Meanwhile my mother volunteered in my brother’s school which allowed her to also help the new immigrant parents of my brother’s schoolmates to adjust to their new lives.  As she helped many new immigrants she learned what those particular people needed in settling in this country — literally and also emotionally.  Later she and my dad realized the country which they wanted to work and serve in was Canada; a country filled with new immigrants in need of assistance.  They felt the cross-cultural ministry was vital in Canada and therefore applied for permanent residence, deciding to stay.


Who Really Built the CPR (Canadian Pacific Railway)?

It began with a vision to connect the whole country together, from east to west.  1881 was the beginning of the Canadian Pacific Railway with a goal to “unite Canada and Canadians from coast to coast” (Canadian Pacific, 2012, paragraph 2).  There was a plan, but who would build it?  Prime Minister MacDonald has been commended as a phenomenal prime minister for ordering the construction of such an immense project, which would later revolutionize transportation in the 19th century (Canadian Encyclopedia, 2012, paragraph 1).  Also there was William Van Horne, the man who was in charge.  However in truth, not one or two or even five people built the railway, but thousands.

The country-wide railway was required to accomplish after it became “the main promise that brought British Columbia into Confederation” (BC Archives, 2012, paragraph 1).  Not only so, but Sir John A. Macdonald “knew that a transcontinental railway was essential to the survival of Canada” (Cranny, Jarvis, Moles & Seney, 2009, page 197).  So he founded the CPR Syndicate to invest and run the railway.  As the prime minister of Canada, Macdonald’s contribution did not stop there.  Building a railway over such a vast and risky land was extremely expensive but Macdonald had strong hope for it to succeed and therefore supplied government funds to the CPR.  Thus he was an important figure in the railway, however only #3 in significance.

Previously mentioned, Macdonald gathered a group of investors.  In two years he found James J. Hill, George Stephen, president of the Bank of Montreal, and Hudson’s Bay Company’s Donald Smith (Cranny, Jarvis, Moles & Seney, 2009, page 197).  The three men created the CPR Syndicate–now a business.  Although they set up the business and invested enormous amounts of money, the CPR Syndicate should not be greatly credited for in the building of the railway–in this rating, placed as #4.  Firstly because they did not have any physical contribution in the building of the railway.  Adding to the fact they changed the original planned route of the railway in desire for “total control of the project and the land the railway would cross” (Cranny, Jarvis, Moles & Seney, 2009, page 199); which went through difficult and unknown mountain ranges in British Columbia.  This increased the difficulty of the construction within the time limit of ten years.  However they shall receive some commendation for hiring William Van Horne as the general manager, whom will be discussed next.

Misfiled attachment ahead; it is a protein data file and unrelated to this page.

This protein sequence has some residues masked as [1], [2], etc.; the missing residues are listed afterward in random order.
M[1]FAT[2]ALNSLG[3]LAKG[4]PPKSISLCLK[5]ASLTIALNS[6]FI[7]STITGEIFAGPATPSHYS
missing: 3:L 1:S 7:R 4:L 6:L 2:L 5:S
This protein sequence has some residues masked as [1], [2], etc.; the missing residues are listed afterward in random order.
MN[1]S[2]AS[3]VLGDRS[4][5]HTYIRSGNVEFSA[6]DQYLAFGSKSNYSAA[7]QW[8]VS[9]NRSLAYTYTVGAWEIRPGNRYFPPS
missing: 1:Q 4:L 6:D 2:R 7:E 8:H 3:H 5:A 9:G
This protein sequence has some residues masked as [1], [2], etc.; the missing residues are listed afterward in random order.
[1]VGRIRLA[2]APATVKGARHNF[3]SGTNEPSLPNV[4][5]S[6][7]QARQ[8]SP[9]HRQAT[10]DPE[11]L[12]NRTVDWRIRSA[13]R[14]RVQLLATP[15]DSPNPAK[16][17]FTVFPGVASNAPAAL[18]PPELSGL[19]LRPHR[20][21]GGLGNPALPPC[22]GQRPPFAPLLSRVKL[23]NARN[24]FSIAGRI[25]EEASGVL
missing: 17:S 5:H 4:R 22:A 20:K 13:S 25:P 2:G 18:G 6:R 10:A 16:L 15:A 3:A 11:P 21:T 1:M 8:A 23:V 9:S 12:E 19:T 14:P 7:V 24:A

William Van Horne, an ambitious and forceful man “brought a high level of drive and efficiency into[the] construction” (Cranny, Jarvis, Moles & Seney, 2009, page 197).  He  quickened the pace and was brilliant in the work.  And despite the money shortages and problematic moutains, Van Horne completed the CPR five years ahead of schedule, on November 1885 (Cranny, Jarvis, Moles & Seney, 2009, page 201).  He managed the ‘impossible’; however is only #2 on this list.  For although Van Horne organized and lead the operation, the people who really built the railway were the workers. “Thousands of men were needed to build the railway…[and over] 35 000 workers were employed” (Cranny, Jarvis, Moles & Seney, 2009, page 201).  These people, many from China, worked with extreme dedication and determination, even under the terrible living and working conditions.  Risking their lives several workers worked with dynamite to blast through mountain, and a numerous amount of those men ended up either severely injured or killed.  Those workers were the true builders of the railway, and therefore are acknowledged as #1 in this ranking. To know more about the whole process of the Canadian Pacific Railway, here is video: References: BC Archives (2012). Canadian Pacific Railway. Retrieved from Canadian Encyclopedia (2012). Building The Canadian Pacific Railway. Retrieved from Canadian Pacific (2012). Our History. Retrieved from Cranny, M. Jarvis, G. Moles, G. & Seney, B. (2009). Horizons: Canada’s emerging identity. 2nd Ed. Don Mills, Ontario: Pearson Education Canada

What was the Bison Hunt to the Metis?